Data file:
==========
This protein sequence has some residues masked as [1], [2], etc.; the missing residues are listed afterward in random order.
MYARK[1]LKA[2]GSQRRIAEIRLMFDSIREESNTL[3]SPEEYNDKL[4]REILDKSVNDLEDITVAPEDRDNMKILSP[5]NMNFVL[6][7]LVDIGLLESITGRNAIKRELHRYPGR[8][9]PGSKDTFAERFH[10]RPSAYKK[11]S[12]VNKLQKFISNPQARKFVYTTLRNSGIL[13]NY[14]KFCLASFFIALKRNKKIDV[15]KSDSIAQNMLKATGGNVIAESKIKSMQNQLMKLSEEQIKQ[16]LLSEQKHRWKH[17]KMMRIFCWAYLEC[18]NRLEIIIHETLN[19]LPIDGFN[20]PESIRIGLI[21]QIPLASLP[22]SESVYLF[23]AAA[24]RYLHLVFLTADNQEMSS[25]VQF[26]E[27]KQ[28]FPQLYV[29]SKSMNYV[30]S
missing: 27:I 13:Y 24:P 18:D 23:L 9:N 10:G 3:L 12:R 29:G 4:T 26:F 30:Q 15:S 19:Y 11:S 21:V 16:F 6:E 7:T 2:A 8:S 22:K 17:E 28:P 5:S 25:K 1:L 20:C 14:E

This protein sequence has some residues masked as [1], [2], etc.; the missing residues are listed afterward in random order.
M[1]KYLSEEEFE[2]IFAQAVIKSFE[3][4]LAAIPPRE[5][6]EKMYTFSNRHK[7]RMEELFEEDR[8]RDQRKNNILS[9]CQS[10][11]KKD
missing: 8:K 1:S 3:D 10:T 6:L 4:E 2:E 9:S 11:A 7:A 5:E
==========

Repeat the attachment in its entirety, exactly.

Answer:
This protein sequence has some residues masked as [1], [2], etc.; the missing residues are listed afterward in random order.
MYARK[1]LKA[2]GSQRRIAEIRLMFDSIREESNTL[3]SPEEYNDKL[4]REILDKSVNDLEDITVAPEDRDNMKILSP[5]NMNFVL[6][7]LVDIGLLESITGRNAIKRELHRYPGR[8][9]PGSKDTFAERFH[10]RPSAYKK[11]S[12]VNKLQKFISNPQARKFVYTTLRNSGIL[13]NY[14]KFCLASFFIALKRNKKIDV[15]KSDSIAQNMLKATGGNVIAESKIKSMQNQLMKLSEEQIKQ[16]LLSEQKHRWKH[17]KMMRIFCWAYLEC[18]NRLEIIIHETLN[19]LPIDGFN[20]PESIRIGLI[21]QIPLASLP[22]SESVYLF[23]AAA[24]RYLHLVFLTADNQEMSS[25]VQF[26]E[27]KQ[28]FPQLYV[29]SKSMNYV[30]S
missing: 27:I 13:Y 24:P 18:D 23:L 9:N 10:G 3:L 12:R 29:G 4:T 26:F 30:Q 15:S 19:Y 11:S 21:V 16:F 6:E 7:T 2:A 8:S 22:K 17:E 28:P 5:S 25:K 1:L 20:C 14:E

This protein sequence has some residues masked as [1], [2], etc.; the missing residues are listed afterward in random order.
M[1]KYLSEEEFE[2]IFAQAVIKSFE[3][4]LAAIPPRE[5][6]EKMYTFSNRHK[7]RMEELFEEDR[8]RDQRKNNILS[9]CQS[10][11]KKD
missing: 8:K 1:S 3:D 10:T 6:L 4:E 2:E 9:S 11:A 7:A 5:E